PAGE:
Secondly, one of the most important areas of concern of the Government and Department will always be safety, prohibition and regulation of this article.”

When asked about whether he was worried about Karnataka falling behind on revenue generation, Mr. Venkat said: As of now, the revenues and the Department have not been hit last year. In terms of sales, the Department has done fairly well.”

On Building Awareness for The Responsible Consumption of Alcohol

While the Indian Constitution entrusts the state legislatures with the power to draft rules governing the business of alcohol, it also affixes a tremendous amount of responsibility on the state to raise the standard of public health and standard of living. And on that front, the Karnataka Department has been extremely diligent and watchful.

“All our warning messages are printed in the local language using a distinctly-sized font as per the Honourable court’s guidelines,” said Mr. Venkat. “Our Department has followed through in all aspects of responsible drinking, especially over the last few years: be it drinking only in licensed premises or messages about not drinking when driving or preventing any other kind of social stigmas. Also, all the pubs, bars, retail licensees and other commercial establishments are governed by local authorities (Gram Panchayat, Town Councils, Municipalities and City Corporations). We have had several drives to encourage consumers to not throw waste like bottles and tetra packs anywhere while we also have policies stating that the material used by the producer should be compliant with the FSSAI and not be hazardous to the environment as well. I’m sure we can do more once the pandemic is over.”

“Safety of the consumers and citizens is of foremost importance.” Venkat Raja, Additional Commissioner of Excise, Government of Karnataka  

Finally thanking Mr. I.S.N. Prasad, Additional Chief Secretary, Finance, Government of Karnataka whose leadership spearheaded many of Karnataka’s excise reforms – and Dr. Lokesh M. Excise Commissioner who is the guiding light to the Excise Department – Mr. Venkat talked about how enriching an experience it has been for him as an individual, working for the Department.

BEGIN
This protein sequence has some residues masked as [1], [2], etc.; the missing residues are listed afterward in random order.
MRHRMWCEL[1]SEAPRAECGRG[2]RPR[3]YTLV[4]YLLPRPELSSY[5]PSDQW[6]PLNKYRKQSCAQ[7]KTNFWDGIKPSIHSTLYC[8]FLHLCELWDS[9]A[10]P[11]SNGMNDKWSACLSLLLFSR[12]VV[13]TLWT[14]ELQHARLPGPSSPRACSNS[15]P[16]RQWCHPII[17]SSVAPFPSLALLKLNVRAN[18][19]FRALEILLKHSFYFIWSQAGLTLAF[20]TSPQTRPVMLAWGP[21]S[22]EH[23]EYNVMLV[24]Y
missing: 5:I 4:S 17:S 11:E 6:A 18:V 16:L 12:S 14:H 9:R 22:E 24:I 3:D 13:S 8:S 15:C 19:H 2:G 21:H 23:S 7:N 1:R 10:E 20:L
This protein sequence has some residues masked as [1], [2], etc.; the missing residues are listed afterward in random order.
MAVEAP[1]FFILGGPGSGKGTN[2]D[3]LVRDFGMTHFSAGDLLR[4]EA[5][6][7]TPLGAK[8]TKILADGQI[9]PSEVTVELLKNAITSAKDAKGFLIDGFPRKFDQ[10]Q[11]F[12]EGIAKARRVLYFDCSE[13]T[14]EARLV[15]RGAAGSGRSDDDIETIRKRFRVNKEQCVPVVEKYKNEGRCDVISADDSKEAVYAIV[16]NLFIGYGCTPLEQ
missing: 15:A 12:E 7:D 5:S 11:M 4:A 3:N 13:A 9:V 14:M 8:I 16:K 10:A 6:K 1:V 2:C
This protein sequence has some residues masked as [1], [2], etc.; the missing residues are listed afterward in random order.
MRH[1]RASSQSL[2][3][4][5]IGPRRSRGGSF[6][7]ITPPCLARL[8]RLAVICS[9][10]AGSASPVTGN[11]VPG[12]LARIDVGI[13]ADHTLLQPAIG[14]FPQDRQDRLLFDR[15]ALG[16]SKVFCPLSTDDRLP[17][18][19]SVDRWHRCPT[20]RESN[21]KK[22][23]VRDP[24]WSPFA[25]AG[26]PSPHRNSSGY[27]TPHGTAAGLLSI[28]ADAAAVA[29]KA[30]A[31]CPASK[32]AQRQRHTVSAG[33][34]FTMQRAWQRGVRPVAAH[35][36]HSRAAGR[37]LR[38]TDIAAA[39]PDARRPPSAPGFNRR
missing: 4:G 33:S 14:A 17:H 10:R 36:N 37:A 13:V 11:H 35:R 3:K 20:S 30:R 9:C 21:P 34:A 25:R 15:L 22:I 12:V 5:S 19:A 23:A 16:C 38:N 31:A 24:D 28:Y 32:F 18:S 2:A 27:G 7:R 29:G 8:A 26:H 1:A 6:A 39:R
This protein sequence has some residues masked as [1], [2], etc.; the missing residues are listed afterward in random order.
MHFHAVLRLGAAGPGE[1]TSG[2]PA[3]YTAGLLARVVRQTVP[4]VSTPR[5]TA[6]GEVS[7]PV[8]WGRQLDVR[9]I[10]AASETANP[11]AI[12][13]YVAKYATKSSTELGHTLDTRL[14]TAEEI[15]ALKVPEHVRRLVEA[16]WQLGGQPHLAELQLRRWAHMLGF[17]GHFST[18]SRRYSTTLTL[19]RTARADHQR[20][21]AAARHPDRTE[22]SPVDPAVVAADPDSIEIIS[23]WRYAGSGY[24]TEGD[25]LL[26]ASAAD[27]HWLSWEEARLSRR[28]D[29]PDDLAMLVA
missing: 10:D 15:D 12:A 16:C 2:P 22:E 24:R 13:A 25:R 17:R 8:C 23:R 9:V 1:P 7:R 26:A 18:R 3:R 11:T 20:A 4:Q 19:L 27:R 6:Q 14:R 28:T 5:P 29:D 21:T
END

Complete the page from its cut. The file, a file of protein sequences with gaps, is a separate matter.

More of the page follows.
“Alcohol is such a prohibited article related to social taboos and certain beliefs. But I think the Department is doing a great job. In the last few years there have been many reforms such as online renewal and registration systems that have been properly codified and put into an Act, permanently,” he declared. “The Government guarantees an open market and a stable policy and it extends all its support to make the procedures and rules more investor-friendly. A lot of brands have their facilities in Karnataka, both global and Indian brands have set up offices in Karnataka and they are doing pretty well.

I can also confidently say that with the majority of the paperwork being shifted online, it has also become very easy to apply for a microbrewery license. It has been over ten years since the first microbrewery came up in Karnataka and this isn’t a difficult task for us at all. We are a Department that looks forward to interacting and learn from the alcohol industry and are always ready to lend an open ear to anyone coming forward with either criticism or new suggestions to make the system better. No one should fear to invest in Karnataka’s alcohol industry; the doors to our state are open for everyone.” said Mr. Venkat, signing off.